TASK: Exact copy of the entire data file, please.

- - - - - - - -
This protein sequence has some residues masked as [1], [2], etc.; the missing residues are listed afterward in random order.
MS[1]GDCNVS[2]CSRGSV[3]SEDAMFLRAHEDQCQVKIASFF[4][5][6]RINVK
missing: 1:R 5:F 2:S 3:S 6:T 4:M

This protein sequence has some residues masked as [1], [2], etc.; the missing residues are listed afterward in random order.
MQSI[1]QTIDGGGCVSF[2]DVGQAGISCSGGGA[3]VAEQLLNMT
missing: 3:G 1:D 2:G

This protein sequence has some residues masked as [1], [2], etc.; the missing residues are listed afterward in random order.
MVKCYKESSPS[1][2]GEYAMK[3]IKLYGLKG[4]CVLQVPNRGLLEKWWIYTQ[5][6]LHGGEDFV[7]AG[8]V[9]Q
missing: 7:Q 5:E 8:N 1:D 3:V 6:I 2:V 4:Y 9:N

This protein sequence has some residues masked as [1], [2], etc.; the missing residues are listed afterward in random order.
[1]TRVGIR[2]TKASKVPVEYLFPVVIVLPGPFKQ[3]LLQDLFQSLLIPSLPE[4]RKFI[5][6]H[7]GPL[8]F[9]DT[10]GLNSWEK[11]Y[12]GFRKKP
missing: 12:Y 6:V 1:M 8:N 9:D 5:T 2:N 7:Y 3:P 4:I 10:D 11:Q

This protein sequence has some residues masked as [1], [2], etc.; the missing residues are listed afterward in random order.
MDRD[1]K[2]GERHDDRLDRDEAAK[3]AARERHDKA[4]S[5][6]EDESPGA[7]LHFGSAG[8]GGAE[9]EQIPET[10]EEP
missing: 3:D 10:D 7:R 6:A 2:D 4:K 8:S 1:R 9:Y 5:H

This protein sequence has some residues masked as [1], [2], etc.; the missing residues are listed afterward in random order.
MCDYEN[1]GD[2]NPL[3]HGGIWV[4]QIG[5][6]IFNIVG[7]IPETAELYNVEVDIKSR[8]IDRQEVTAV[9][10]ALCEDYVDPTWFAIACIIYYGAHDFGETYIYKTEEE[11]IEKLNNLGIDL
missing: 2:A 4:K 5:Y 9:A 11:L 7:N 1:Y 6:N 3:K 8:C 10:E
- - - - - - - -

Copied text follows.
This protein sequence has some residues masked as [1], [2], etc.; the missing residues are listed afterward in random order.
MS[1]GDCNVS[2]CSRGSV[3]SEDAMFLRAHEDQCQVKIASFF[4][5][6]RINVK
missing: 1:R 5:F 2:S 3:S 6:T 4:M

This protein sequence has some residues masked as [1], [2], etc.; the missing residues are listed afterward in random order.
MQSI[1]QTIDGGGCVSF[2]DVGQAGISCSGGGA[3]VAEQLLNMT
missing: 3:G 1:D 2:G

This protein sequence has some residues masked as [1], [2], etc.; the missing residues are listed afterward in random order.
MVKCYKESSPS[1][2]GEYAMK[3]IKLYGLKG[4]CVLQVPNRGLLEKWWIYTQ[5][6]LHGGEDFV[7]AG[8]V[9]Q
missing: 7:Q 5:E 8:N 1:D 3:V 6:I 2:V 4:Y 9:N

This protein sequence has some residues masked as [1], [2], etc.; the missing residues are listed afterward in random order.
[1]TRVGIR[2]TKASKVPVEYLFPVVIVLPGPFKQ[3]LLQDLFQSLLIPSLPE[4]RKFI[5][6]H[7]GPL[8]F[9]DT[10]GLNSWEK[11]Y[12]GFRKKP
missing: 12:Y 6:V 1:M 8:N 9:D 5:T 2:N 7:Y 3:P 4:I 10:D 11:Q

This protein sequence has some residues masked as [1], [2], etc.; the missing residues are listed afterward in random order.
MDRD[1]K[2]GERHDDRLDRDEAAK[3]AARERHDKA[4]S[5][6]EDESPGA[7]LHFGSAG[8]GGAE[9]EQIPET[10]EEP
missing: 3:D 10:D 7:R 6:A 2:D 4:K 8:S 1:R 9:Y 5:H

This protein sequence has some residues masked as [1], [2], etc.; the missing residues are listed afterward in random order.
MCDYEN[1]GD[2]NPL[3]HGGIWV[4]QIG[5][6]IFNIVG[7]IPETAELYNVEVDIKSR[8]IDRQEVTAV[9][10]ALCEDYVDPTWFAIACIIYYGAHDFGETYIYKTEEE[11]IEKLNNLGIDL
missing: 2:A 4:K 5:Y 9:A 11:L 7:N 1:Y 6:N 3:K 8:C 10:E